May 29, 2016

India: Attacks on Jawaharlal Nehru's legacy will only strengthen his legacy (Apoorvanand)

scroll.in - May 27, 2016

Forged in adversity: Attacks on Jawaharlal Nehru's legacy will only strengthen his legacy
On his death anniversary, reflections on the leader's enduring contributions to India.


The recent erasure of Jawaharlal Nehru from school textbooks in Rajasthan created some alarm in the media, but it was left largely to the Congress Party to protest this deletion. It was as if the man who led India for its first 17 years was a Congressman and not much more. That seems obvious from the fact that last year, the Bharatiya Janata Party government chose to ignore his death anniversary on May 27.

Looked at another way, it’s a good thing that the country’s first prime minister is finally getting detached from the mythology of the Indian state. The official narrative about Nehru after his death gradually turned him into a kind of legitimiser of the state. Over the past half-century, Nehru has become so synonymous with the state-building project that we’ve forgotten the debates between him and his guru Gandhi and other leaders of the Congress party where he often comes out as a dissenter and rebel. It isn’t surprising that many Gandhians resented Gandhi’s fondness for Nehru because for them, Nehru was not sufficiently Gandhian. They have often tried to explain away Gandhi’s judgment about Nehru as the Mahatma’s fatal personal weakness.

Nehru, however chose to describe himself a child of the Gandhi-era. Once while being interviewed b RK Karnajia, he refused to be described as a statesman, saying that the last statesman had been Gandhi.

There were many things that bound Gandhi with Nehru but in their last years, it was largely the commitment to the dream of an anti-majoritarian nation- state that they shared, which drew them even closer. Nehru was not particularly enthusiastic about the economic vision Gandhi propounded in his book Hind Swaraj and the old man was well aware of this. Yet, he could confidently say that Nehru would speak his language when he was no longer around.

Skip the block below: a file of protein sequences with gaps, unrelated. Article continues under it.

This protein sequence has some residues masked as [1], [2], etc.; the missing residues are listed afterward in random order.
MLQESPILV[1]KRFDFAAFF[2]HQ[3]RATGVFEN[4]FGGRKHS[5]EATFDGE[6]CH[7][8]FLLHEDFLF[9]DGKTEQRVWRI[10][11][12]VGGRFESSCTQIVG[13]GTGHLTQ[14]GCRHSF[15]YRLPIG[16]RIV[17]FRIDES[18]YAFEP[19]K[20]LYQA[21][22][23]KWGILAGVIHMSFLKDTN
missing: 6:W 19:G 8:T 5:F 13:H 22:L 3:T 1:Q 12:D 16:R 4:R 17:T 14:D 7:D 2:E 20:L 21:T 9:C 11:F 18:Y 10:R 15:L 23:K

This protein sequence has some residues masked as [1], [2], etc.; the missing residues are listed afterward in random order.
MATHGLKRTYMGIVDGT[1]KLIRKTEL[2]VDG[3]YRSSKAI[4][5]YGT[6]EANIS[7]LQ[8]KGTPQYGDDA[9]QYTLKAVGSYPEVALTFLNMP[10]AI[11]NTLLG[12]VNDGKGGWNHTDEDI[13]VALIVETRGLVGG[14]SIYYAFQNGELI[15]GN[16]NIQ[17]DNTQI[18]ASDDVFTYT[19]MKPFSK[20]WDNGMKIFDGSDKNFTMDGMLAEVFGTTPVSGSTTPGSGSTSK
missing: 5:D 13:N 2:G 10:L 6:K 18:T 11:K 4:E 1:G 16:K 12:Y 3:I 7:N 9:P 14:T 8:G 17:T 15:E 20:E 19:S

Gandhi’s trust in Nehru’s firmness about anti-majoritarianism had greatly to do with his awareness of the younger man’s cosmopolitan mind and his individualism. Nehru was not sufficiently Hindu but had an agonising relationship with this aspect of his life. This distance gave him a rare advantage over other Congressmen and women who were either fully Hindu or Muslim or were atheists. Gandhi knew that Nehru would not allow himself to submerge in a larger, abstract identity and would also encourage India’s people to fashion selves that had not been given to them.

What is most interesting in this relationship is that Gandhi could put away the organisational tag of the Congress when he chose to but Nehru remained burdened with a party he often found himself uncomfortable with. The petty worldliness of members of his party and their narrow outlook put him off and he tried to find sources of goodness and hope in the unlettered masses of India.

Gandhi had his Constructive Programme to go to whenever he felt stifled with the political struggle. Nehru welcomed the solitude of prison over the hurly bury of politics.

In his letters to his daughter from various prisons, he seems to suggest that he does not want to come out of jail. Jail was for him an opportunity to be fully with himself. In a letter of the Naini Central Prison, he wrote: